As was sadly proven by the tragic events of the Black Summer bushfires, the NSW South Coast, like many regional communities, is incredibly vulnerable to fires and power outages.
A new project will see Australian National University (ANU) researchers and local sustainability advocates combine their expertise to develop ‘islandable’ microgrids which can maintain power supply in towns and townships, even if the connection to the main grid is lost, as occurred during the bushfires.
According to Southcoast Health and Sustainability Alliance (SHASA) president Kathryn Maxwell, solutions to the region’s precarious power grid are something the local group has long wanted to find.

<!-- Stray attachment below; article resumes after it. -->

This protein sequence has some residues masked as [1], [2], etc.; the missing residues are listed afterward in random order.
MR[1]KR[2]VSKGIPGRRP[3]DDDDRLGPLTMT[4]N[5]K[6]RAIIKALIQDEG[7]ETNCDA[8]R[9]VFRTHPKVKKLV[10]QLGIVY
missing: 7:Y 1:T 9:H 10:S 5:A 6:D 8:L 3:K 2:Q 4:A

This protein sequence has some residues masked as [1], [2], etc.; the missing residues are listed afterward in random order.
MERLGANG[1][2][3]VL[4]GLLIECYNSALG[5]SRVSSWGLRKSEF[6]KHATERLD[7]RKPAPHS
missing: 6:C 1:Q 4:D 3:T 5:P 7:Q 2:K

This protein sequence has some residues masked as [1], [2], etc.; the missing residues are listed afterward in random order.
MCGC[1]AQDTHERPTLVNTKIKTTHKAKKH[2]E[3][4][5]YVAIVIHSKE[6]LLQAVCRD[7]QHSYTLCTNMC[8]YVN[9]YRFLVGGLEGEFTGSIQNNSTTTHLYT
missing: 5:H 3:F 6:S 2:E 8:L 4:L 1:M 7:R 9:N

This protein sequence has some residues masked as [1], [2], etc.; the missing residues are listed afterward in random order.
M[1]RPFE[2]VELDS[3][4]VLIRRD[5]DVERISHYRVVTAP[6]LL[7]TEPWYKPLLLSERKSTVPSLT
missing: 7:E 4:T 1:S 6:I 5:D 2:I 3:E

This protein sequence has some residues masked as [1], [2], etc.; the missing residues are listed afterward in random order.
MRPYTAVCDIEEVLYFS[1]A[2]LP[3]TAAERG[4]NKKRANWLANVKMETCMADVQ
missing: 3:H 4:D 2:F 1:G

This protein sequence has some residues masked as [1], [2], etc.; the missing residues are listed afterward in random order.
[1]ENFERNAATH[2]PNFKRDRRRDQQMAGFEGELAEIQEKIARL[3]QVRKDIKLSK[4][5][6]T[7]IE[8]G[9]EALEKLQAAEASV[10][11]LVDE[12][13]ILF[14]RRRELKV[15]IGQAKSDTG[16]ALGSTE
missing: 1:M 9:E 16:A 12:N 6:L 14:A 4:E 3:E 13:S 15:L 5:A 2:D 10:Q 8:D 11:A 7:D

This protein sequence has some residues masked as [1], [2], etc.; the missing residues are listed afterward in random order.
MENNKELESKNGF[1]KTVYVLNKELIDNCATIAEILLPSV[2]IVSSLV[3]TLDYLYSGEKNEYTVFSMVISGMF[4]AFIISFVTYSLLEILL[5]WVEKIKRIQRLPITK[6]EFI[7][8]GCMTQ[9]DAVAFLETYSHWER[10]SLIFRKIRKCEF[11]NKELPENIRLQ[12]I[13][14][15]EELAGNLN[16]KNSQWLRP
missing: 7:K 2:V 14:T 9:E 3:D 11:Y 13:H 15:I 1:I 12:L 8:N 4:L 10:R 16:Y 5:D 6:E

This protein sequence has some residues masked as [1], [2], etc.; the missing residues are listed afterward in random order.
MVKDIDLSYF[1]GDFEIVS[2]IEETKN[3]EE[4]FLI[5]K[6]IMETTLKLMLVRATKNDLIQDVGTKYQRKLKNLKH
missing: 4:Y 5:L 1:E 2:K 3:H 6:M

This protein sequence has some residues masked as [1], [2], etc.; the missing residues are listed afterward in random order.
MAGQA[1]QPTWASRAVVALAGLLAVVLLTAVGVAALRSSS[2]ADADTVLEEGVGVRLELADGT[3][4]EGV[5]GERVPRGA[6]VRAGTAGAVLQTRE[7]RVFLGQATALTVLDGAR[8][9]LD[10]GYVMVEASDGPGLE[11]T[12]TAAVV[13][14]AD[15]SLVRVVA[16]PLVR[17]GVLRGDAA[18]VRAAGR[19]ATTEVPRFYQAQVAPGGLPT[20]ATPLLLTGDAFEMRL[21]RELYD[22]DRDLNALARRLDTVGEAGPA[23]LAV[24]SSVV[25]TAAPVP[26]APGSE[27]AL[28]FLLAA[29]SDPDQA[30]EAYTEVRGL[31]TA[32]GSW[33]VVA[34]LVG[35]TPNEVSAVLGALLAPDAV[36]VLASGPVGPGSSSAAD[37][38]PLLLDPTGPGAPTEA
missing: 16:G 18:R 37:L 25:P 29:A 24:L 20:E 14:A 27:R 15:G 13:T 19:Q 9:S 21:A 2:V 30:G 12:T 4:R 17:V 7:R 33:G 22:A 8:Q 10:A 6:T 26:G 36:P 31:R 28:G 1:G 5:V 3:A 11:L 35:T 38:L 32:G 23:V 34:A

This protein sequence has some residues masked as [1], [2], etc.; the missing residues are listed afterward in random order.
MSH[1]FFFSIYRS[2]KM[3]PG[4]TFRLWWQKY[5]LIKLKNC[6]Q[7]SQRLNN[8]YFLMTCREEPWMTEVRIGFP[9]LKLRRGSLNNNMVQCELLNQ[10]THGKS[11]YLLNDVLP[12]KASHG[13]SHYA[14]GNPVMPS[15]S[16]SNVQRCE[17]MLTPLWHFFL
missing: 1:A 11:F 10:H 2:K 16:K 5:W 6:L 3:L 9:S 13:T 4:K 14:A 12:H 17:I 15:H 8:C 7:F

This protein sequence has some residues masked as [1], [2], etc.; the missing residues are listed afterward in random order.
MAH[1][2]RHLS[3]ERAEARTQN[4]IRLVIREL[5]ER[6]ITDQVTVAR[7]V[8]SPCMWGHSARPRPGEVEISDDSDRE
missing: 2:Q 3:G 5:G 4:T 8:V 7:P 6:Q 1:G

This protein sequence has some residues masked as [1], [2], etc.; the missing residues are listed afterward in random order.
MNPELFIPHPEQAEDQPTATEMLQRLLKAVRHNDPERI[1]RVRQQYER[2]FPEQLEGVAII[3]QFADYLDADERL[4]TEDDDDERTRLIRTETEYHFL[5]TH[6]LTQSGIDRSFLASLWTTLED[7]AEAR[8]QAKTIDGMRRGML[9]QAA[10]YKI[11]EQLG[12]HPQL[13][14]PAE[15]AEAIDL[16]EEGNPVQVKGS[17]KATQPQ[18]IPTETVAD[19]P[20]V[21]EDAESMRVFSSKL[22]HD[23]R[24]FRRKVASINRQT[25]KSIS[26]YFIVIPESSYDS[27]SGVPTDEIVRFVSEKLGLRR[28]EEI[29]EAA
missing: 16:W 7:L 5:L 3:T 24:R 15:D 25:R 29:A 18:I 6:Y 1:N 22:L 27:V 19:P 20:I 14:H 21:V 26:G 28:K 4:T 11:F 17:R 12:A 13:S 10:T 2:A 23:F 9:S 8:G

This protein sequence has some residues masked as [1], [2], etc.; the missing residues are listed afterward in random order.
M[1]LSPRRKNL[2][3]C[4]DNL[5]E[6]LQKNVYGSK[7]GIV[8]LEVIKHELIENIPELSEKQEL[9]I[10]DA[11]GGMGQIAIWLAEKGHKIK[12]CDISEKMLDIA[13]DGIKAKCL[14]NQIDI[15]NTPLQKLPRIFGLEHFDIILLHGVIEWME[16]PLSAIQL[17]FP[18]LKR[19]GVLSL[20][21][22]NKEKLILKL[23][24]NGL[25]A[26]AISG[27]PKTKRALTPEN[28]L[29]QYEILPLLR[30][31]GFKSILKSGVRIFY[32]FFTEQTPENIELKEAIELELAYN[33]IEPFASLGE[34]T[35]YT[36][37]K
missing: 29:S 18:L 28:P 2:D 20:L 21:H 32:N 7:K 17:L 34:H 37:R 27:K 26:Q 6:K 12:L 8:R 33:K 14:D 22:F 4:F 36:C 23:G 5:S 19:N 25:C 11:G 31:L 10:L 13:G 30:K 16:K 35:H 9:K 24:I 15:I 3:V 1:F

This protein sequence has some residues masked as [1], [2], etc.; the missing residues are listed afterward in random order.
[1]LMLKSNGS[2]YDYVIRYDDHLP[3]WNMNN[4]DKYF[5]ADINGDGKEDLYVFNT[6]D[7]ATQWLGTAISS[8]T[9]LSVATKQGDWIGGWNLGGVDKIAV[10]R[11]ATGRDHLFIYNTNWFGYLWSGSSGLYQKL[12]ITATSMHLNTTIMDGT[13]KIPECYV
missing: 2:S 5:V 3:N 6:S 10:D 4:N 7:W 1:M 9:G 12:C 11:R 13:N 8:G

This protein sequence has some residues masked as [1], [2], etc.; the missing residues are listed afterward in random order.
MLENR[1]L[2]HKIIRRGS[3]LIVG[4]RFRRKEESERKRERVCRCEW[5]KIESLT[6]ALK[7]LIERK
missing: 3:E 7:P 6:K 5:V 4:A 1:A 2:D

However, she explained the group’s best efforts are often hampered by not only the complexities of the power grid, but also by the need to have key players in the region commit to solving issues and secure funding to make changes happen.
$25.6 million in funding was made available through the second round of the Federal Government’s Regional and Remote Communities Reliability Fund, which is looking to secure reliable, and preferably renewable, electricity for regional and rural communities.
Now that SHASA has teamed up with the ANU, the Eurobodalla project, which was one of 20 in Australia selected, was allocated $3.1 million – one of the highest individual grants nationwide.